Thus purely indigenous English and American Anarchism is much earlier than the French, German, or Russian kind. It is, therefore, quite a mistake to regard Anarchism as a peculiarity of the "foreigners," against whom there is so much foolish prejudice. Anarchism is the child of our own institutions; and they have got to rear it.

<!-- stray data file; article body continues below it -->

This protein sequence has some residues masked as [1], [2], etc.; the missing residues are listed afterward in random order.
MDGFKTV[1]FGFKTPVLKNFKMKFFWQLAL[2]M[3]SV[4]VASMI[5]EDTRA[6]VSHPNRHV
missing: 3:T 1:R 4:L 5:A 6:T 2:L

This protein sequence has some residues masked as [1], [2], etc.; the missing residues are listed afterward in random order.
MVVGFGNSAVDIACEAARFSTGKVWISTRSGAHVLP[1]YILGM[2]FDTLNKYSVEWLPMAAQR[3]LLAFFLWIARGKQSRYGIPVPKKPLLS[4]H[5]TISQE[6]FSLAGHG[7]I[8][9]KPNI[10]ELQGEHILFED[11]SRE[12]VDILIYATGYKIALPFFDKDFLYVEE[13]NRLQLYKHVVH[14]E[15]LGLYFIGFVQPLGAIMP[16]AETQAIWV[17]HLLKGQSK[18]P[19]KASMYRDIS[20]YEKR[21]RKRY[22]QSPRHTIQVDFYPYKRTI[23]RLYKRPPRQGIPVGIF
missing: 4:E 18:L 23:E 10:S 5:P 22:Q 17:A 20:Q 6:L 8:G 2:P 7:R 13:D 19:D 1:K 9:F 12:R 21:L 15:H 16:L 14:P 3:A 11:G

There was, indeed, one French Revolutionist, the famous mathematician and philosophe Condorcet, who really was an Anarchist, as early as i794, when he died, leaving his views embodied in a posthumous work, "The Progress of the Human Mind; upon which his fame principally rests. Nothing is more inspiring than the 'optimistic tone of this book, written in daily expectation of the guillotine, by one who had seen all his plans frustrated, his party proscribed, and the great movement which drew him from his peaceful studies into the heated arena of politics disgraced by the atrocities of the Great Committee. The perfectibility of humanity is the central idea. Condorcet was not, like Godwin, Shelley, Byron, Emerson, or Thoreau, a Transcendental pantheist; at any rate the tone of his reasoning was altogether Positive and materialistic. Man, originally only an animal, distinguished by limited powers but unlimited ferocity and rapacity, has proved indefinitely improvable because his strength is all in his intellect, which, unlike any bodily gift, can be cultivated and developed ad infinitum. The original form of social organization, Condorcet perceived, was not the family, but the nomadic horde. With the domesticating of animals, property and marriage came in. These two stages of human progress, and the next, that of primitive agriculture, are known only by inference. But for the rest we have records. - Subsequent progress is divided into six stages, of which one is assigned to Grecian civilization, one to Roman, a third to the Middle Ages preceding the Crusades. The fourth extends to the invention of printing; the fifth to the rise of inductive philosophy with Descartes; the sixth to the French Revolution. Condorcet prophecies that the same causes which have so far determined the progress of the human mind, will introduce, with the next stage, equality of nations and of individuals. It will be recognized that tho nations are not equal in material power, they are in respect to the value of those functions by which they severally contribute to human advance; and the same is true of the individuals composing each community. To tyrannize over a weaker person, or nation, is, accordingly, to cripple humanity, and thus to injure the oppressor. The perfectibility of humanity being thus recognized, progress, hitherto spasmodic and frequently impeded by contention, will become uniform and rapid. There are reasons for believing that these sanguine predictions were not visionary. THE REVOLUTION, as radicals call it, that great Revolution, which began in England with the accession of George III, and in which the revolutions of America and France are only incidents, originated, as we have seen, in the realization by a few, that humanity is indefinitely improvable, and that Law, our inheritance from ignorant barbarous ancestors, is the standing obstacle to "the improvement of original mind." That Revolution, however it may be protracted, is not likely to end until recognition of its fundamental principles becomes general.